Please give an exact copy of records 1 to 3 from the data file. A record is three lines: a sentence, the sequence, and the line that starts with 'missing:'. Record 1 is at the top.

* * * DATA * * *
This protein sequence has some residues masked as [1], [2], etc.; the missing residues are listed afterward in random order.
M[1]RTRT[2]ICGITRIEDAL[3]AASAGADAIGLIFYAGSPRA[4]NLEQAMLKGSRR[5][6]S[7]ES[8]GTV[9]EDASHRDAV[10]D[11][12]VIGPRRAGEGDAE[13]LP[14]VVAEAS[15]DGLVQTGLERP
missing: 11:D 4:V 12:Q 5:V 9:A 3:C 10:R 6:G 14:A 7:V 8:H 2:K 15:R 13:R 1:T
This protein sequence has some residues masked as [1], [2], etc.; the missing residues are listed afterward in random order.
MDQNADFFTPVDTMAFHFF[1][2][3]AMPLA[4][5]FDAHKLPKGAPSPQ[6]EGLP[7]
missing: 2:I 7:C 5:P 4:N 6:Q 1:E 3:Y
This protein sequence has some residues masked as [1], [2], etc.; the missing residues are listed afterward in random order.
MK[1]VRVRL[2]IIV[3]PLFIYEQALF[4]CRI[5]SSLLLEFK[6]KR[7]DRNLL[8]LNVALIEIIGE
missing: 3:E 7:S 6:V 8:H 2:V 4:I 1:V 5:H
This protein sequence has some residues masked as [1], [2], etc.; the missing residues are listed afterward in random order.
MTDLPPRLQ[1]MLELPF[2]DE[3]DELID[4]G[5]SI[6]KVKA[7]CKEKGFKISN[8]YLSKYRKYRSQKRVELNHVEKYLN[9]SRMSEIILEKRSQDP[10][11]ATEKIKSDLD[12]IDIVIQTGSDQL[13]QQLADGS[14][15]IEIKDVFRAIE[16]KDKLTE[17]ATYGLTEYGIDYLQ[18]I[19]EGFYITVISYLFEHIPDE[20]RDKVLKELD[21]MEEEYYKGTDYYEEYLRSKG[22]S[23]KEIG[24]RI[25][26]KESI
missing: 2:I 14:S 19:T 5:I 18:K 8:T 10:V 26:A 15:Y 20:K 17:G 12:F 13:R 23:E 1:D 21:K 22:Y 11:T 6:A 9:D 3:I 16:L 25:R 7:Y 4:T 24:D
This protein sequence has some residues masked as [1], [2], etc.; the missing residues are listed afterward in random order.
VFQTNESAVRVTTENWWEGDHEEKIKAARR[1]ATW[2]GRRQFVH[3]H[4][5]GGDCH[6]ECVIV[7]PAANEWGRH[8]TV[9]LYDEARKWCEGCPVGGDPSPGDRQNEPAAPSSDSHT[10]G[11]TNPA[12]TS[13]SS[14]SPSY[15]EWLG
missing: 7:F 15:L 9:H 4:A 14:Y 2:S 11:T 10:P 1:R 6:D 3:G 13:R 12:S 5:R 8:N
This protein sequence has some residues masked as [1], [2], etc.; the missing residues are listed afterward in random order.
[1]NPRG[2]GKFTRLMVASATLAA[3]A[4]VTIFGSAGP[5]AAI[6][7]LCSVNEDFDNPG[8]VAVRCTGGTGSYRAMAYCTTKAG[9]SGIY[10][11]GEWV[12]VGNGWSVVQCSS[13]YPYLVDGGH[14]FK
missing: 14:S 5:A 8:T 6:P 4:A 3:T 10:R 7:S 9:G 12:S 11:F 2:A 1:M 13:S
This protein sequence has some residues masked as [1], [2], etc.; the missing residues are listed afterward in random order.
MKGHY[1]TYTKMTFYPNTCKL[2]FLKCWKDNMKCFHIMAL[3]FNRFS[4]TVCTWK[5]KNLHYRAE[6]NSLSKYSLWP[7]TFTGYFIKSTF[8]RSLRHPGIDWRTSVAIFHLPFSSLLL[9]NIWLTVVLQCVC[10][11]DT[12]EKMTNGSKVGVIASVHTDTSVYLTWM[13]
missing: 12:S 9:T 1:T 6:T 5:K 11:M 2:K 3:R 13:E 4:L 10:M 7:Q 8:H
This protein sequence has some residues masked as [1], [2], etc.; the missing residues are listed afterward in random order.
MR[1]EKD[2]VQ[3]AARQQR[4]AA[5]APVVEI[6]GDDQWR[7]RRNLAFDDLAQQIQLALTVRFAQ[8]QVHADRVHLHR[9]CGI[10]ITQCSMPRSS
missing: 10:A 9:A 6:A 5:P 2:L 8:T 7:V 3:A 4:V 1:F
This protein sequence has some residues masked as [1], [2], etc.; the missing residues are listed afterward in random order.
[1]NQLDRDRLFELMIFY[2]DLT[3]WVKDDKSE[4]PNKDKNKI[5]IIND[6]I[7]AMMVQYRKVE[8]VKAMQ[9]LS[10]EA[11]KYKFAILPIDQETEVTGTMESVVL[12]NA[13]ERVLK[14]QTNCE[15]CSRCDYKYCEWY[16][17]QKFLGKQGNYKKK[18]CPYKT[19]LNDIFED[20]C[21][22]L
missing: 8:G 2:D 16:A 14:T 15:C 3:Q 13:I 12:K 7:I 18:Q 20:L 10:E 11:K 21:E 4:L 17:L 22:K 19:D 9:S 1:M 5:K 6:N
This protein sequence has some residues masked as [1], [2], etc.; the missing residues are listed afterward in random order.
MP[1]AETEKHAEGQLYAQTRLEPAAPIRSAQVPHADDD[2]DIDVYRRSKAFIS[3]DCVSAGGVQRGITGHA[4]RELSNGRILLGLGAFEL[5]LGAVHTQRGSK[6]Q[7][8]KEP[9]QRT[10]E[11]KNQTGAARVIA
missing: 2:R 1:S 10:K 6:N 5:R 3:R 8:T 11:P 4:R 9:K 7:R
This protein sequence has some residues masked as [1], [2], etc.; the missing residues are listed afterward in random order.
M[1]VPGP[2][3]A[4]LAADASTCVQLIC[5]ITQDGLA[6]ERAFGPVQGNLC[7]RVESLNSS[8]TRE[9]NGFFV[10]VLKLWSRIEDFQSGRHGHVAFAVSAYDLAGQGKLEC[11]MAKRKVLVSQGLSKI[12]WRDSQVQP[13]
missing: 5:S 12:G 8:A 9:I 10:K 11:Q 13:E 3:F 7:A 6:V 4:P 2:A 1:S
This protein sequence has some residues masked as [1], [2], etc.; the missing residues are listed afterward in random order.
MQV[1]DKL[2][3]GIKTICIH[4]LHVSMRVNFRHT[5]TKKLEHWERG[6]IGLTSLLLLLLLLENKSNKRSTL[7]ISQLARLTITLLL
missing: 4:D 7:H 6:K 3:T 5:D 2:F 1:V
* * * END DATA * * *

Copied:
This protein sequence has some residues masked as [1], [2], etc.; the missing residues are listed afterward in random order.
M[1]RTRT[2]ICGITRIEDAL[3]AASAGADAIGLIFYAGSPRA[4]NLEQAMLKGSRR[5][6]S[7]ES[8]GTV[9]EDASHRDAV[10]D[11][12]VIGPRRAGEGDAE[13]LP[14]VVAEAS[15]DGLVQTGLERP
missing: 11:D 4:V 12:Q 5:V 9:A 3:C 10:R 6:G 14:A 7:V 8:H 2:K 15:R 13:R 1:T
This protein sequence has some residues masked as [1], [2], etc.; the missing residues are listed afterward in random order.
MDQNADFFTPVDTMAFHFF[1][2][3]AMPLA[4][5]FDAHKLPKGAPSPQ[6]EGLP[7]
missing: 2:I 7:C 5:P 4:N 6:Q 1:E 3:Y
This protein sequence has some residues masked as [1], [2], etc.; the missing residues are listed afterward in random order.
MK[1]VRVRL[2]IIV[3]PLFIYEQALF[4]CRI[5]SSLLLEFK[6]KR[7]DRNLL[8]LNVALIEIIGE
missing: 3:E 7:S 6:V 8:H 2:V 4:I 1:V 5:H